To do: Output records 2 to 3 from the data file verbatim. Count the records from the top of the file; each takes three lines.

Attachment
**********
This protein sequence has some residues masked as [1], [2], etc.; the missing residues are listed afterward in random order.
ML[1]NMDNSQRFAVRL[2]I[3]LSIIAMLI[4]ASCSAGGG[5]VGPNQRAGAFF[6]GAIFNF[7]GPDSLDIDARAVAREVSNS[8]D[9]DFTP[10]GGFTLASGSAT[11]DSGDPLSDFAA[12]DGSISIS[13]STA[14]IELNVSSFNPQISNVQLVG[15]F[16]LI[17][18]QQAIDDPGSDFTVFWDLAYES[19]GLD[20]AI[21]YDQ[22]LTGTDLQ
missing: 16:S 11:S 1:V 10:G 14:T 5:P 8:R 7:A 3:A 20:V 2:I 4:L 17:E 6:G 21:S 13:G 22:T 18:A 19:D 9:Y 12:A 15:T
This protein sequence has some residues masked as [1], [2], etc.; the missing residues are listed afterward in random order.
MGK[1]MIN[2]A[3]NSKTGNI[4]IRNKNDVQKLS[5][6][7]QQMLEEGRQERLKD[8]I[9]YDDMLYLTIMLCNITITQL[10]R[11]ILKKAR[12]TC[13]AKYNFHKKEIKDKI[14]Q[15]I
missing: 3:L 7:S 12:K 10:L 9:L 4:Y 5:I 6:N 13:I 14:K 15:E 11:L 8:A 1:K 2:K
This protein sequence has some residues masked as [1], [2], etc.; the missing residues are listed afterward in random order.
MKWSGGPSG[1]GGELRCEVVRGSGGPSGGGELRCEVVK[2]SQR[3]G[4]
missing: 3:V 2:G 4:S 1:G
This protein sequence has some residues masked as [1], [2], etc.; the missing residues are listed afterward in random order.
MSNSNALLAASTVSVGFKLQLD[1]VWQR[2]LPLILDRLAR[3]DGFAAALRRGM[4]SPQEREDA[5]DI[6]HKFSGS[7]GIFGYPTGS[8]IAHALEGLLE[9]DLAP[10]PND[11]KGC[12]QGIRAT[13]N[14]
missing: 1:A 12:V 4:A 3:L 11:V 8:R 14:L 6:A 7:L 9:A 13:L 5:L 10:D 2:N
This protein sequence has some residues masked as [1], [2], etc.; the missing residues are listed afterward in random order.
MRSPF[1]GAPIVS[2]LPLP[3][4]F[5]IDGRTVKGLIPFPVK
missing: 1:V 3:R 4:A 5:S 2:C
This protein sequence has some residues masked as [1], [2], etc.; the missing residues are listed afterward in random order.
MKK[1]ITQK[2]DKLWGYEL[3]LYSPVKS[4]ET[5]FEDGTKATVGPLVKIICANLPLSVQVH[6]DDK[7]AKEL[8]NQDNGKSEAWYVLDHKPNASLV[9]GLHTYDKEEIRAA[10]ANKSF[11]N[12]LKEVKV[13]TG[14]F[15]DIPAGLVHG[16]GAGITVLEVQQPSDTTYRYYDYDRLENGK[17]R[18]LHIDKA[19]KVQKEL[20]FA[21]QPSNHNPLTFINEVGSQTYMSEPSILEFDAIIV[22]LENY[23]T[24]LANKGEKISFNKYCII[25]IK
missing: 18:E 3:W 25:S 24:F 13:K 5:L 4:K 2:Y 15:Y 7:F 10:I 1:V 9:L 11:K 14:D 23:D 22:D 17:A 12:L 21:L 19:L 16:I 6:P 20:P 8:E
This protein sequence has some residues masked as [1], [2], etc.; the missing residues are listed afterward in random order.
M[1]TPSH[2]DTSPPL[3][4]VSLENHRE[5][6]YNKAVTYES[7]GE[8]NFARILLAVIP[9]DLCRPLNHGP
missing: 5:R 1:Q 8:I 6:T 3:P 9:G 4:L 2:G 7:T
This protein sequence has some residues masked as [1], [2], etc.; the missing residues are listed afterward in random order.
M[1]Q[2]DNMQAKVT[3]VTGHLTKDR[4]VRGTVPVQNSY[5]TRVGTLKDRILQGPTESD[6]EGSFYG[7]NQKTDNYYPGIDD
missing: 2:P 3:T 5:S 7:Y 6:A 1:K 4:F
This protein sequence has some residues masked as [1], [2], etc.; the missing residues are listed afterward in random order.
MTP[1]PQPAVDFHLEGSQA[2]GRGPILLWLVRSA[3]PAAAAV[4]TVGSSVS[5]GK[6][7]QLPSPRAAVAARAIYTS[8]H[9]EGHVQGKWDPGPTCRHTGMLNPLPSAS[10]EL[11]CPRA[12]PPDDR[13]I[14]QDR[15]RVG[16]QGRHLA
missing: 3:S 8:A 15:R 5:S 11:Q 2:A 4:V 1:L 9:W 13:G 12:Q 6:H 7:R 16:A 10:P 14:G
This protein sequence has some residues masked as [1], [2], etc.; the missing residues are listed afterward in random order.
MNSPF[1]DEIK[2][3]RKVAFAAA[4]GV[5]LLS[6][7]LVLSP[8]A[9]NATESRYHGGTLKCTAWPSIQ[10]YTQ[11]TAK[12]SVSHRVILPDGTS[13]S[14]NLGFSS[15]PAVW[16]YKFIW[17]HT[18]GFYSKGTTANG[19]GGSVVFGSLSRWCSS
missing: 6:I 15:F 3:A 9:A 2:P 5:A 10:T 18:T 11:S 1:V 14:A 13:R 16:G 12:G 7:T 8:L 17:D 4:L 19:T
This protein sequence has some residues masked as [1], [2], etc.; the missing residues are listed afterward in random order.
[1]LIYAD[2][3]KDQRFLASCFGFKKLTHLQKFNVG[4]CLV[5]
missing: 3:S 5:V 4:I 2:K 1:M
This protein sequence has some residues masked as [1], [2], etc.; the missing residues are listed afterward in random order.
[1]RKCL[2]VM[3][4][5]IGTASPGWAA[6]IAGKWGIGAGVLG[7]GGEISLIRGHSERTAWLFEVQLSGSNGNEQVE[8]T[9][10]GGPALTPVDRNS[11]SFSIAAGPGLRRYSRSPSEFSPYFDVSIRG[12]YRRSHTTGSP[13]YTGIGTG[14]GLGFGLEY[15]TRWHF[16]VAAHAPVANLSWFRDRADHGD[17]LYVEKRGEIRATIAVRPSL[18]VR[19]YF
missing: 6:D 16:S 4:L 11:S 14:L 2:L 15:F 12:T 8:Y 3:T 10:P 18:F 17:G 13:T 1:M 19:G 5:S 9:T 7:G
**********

This protein sequence has some residues masked as [1], [2], etc.; the missing residues are listed afterward in random order.
MGK[1]MIN[2]A[3]NSKTGNI[4]IRNKNDVQKLS[5][6][7]QQMLEEGRQERLKD[8]I[9]YDDMLYLTIMLCNITITQL[10]R[11]ILKKAR[12]TC[13]AKYNFHKKEIKDKI[14]Q[15]I
missing: 3:L 7:S 12:K 10:L 9:L 4:Y 5:I 6:N 13:I 14:K 15:E 11:L 8:A 1:K 2:K
This protein sequence has some residues masked as [1], [2], etc.; the missing residues are listed afterward in random order.
MKWSGGPSG[1]GGELRCEVVRGSGGPSGGGELRCEVVK[2]SQR[3]G[4]
missing: 3:V 2:G 4:S 1:G